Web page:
|Print by Eliza Factor|
For four years, my son went to a New York City public school that is coveted among parents in Brownstone Brooklyn, and that enshrines the false belief that it is inclusive to all. Among a handful of schools, it offers a progressive curriculum, opportunities to connect with similar parents, and what journalist Nikole Hannah-Jones has termed “curated diversity”: the kind of diversity “white parents like . . . so they’ll still be the majority and there won’t be too many black kids.” Its website features the ubiquitous collage of smiling black and brown faces. For the last three years, the school has participated in New York City’s Diversity in Admissions pilot, under which low income children receive priority for a percentage of kindergarten seats. In classrooms, PTA meetings, and on the playground, there were earnest and well-intended discussions about race, gender, and sexual orientation.
But like many progressive-minded schools that attract well-intentioned, well-off families, the school had little interest in nurturing neurodiversity. Although the principal often referred to the school as an “inclusion school,” which means that students with disabilities learn alongside their neurotypical peers and instruction is differentiated for all, it has a massive flaw when it comes to special needs diversity, and that flaw reveals itself in every layer of the community: the administration, the teachers, the parents, and the kids.
During the time my son attended the school, both kids and parents stigmatized the Integrated Co-Teaching (ICT) classroom in each grade, which is where many kids with Individualized Education Programs (IEPs) are placed. A student told me he was glad he wasn’t in the class “with the bad kids,” and parents lobbied the administration to ensure that their kids were not placed in that classroom. Kids who struggled to adhere to behavioral norms were particularly singled out. A parent told our sitter that my son, who has ADHD and other special needs, was “dangerous.” One of my son’s classmates referred to him as “a bad boy” throughout the four years he was a student there. The school did little to stop this kind of stigmatizing, despite my requests to teachers and administrators. Parents shrugged it off.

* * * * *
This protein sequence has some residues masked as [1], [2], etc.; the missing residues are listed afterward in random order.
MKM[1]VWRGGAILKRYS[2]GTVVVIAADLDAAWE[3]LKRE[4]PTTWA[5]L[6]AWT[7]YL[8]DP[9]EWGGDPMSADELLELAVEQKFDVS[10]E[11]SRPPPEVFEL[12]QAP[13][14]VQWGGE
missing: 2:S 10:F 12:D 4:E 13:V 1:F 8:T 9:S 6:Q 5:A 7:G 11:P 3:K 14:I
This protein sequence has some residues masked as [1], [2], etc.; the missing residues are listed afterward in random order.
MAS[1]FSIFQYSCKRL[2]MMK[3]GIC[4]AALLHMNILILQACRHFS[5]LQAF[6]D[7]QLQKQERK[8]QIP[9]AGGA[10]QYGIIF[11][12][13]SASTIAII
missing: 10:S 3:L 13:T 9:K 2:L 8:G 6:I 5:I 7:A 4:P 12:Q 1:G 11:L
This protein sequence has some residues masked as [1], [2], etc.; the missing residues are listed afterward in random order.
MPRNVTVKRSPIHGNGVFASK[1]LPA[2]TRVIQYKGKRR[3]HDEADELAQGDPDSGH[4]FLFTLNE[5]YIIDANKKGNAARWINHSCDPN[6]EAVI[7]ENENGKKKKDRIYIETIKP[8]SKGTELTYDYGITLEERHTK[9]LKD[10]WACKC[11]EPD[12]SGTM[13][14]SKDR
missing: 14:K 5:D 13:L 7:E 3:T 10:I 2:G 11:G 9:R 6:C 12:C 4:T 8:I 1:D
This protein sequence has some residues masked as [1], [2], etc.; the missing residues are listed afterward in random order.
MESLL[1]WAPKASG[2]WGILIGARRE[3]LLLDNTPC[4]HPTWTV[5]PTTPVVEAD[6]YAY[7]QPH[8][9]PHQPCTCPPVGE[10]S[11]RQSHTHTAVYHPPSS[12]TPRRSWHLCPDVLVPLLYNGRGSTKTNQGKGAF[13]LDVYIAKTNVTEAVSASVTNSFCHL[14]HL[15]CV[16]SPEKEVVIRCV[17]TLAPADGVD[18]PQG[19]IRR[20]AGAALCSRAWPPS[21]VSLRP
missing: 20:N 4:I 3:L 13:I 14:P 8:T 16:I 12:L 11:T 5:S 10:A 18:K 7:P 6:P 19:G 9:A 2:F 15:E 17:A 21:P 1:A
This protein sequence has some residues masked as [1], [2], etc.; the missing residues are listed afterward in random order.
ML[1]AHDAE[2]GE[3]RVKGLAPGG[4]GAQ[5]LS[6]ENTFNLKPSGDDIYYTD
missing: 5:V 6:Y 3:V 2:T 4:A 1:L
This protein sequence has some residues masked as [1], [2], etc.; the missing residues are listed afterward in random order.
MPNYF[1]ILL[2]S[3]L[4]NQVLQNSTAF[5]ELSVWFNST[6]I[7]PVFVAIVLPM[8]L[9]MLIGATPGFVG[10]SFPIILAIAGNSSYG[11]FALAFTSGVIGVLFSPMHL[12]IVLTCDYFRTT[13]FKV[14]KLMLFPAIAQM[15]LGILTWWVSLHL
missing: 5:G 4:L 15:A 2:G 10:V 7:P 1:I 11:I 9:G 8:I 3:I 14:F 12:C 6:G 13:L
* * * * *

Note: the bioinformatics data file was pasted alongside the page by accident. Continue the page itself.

These statements and attitudes harm everyone, but they harm kids with disabilities most directly. The school’s inability to reflect on the damage this stigma inflicted on children with special needs seems at odds with its espoused commitment to restorative justice, which encourages members of the community to reflect on harms, consider their root causes, and determine how to make amends.
My son, who is now 9, has struggled at school and at home as a result of his disabilities. This past fall, in fourth grade, things got worse, and the school responded by cracking down in ways that flew in the face of its restorative justice ideals. The school suspended my son several times. Each time, administrators violated the Chancellor’s Regulations in numerous ways – including not providing appropriate notice, not collecting appropriate documentation, and not contacting me within appropriate time frames. When I inquired about these issues, school personnel told me that because the school operates within a restorative justice framework, they don’t know how to follow the regulations that govern a suspension.